Dryness, wind create perfect storm for grass fires
Crews tackled three grass fires near Perham over the weekend. The fires likely sparked from a train, a cigarette butt and ash from a recreational fire, though dry and windy conditions are a contributing factor, as well. No one was hurt in the fir...
Crews tackled three grass fires near Perham over the weekend.
The fires likely sparked from a train, a cigarette butt and ash from a recreational fire, though dry and windy conditions are a contributing factor, as well.
No one was hurt in the fires, and no structures were burned down.
Perham Fire Chief Mark Schmidt said the department received its first report of a grass fire on Friday at 9:45 p.m.
The fire burned about five acres along County Road 60 in Gorman Township, one mile north of Hwy. 10, before being extinguished. A cigarette butt thrown out of a car window is believed to have caused the fire.
"That one was rolling pretty good," said Schmidt. "We had some 8 to 10 foot flames on that fire, and the guys did a really good job knocking that fire down quick before it got down into the river bottom."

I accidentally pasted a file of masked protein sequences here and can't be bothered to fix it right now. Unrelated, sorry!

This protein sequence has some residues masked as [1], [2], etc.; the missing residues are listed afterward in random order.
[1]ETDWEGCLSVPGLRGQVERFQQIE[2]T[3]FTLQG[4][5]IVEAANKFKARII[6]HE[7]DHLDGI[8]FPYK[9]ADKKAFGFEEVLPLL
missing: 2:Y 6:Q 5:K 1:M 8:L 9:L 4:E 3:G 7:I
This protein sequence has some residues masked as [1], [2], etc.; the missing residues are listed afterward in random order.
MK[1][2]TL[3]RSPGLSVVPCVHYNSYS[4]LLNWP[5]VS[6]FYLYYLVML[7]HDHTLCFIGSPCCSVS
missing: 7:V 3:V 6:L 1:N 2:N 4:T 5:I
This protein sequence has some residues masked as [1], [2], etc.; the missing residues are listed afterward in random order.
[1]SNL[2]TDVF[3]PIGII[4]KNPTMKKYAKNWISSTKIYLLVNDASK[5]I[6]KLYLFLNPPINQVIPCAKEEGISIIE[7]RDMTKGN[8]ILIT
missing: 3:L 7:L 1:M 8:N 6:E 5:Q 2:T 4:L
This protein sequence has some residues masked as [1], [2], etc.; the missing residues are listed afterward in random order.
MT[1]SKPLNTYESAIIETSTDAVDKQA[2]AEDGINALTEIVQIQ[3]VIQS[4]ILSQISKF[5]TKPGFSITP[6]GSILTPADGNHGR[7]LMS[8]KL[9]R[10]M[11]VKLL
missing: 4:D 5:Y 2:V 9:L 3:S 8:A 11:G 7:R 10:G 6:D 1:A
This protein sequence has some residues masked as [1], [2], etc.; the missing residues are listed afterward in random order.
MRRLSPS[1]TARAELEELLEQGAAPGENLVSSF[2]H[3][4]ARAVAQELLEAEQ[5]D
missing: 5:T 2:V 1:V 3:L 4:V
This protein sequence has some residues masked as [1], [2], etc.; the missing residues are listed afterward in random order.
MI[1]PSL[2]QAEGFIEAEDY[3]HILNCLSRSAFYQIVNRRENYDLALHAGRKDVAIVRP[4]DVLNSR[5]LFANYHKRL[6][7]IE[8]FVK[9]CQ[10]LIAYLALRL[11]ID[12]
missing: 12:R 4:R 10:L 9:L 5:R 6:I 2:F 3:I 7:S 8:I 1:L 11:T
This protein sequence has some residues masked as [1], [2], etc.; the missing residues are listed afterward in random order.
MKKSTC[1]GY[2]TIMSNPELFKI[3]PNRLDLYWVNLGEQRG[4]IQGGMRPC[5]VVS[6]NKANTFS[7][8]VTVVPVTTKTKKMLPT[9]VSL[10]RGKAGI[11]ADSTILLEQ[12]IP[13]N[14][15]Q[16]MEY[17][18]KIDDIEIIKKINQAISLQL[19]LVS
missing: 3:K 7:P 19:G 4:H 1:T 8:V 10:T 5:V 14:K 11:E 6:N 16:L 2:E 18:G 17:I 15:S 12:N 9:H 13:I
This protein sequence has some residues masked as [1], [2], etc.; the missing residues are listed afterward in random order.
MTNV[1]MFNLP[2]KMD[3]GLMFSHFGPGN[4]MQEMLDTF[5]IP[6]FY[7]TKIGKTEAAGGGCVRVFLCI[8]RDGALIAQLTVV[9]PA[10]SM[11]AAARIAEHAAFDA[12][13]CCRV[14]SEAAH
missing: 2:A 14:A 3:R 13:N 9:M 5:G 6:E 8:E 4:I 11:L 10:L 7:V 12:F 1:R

Another grass fire was reported Saturday at 1 p.m. This one started near the railroad tracks along County Road 80 just north of the Perham Stockyards. Schmidt said a passing train likely kicked off a spark.
Later that afternoon, at about 3:30 p.m., another grass fire was reported. This one burned up about five acres north of Little McDonald Lake on 460th Street.
This fire came within a foot of a storage building on the property. Schmidt said the homeowner had a recreational fire a few days earlier; high winds kicked some ash loose, sparking the grass fire.
"It's that dry," he said. "Even with the rain we got on Saturday morning."
Schmidt said grass fires will remain an ongoing problem for as long as the dry and windy weather persist.
In the meantime, he advises, "Use a lot of care" when doing any sort of burning, and always check with the Minnesota DNR for information on current fire restrictions and burning permits.
"The area fire departments are really working together, along with the DNR, in getting after the fires right away," said Schmidt.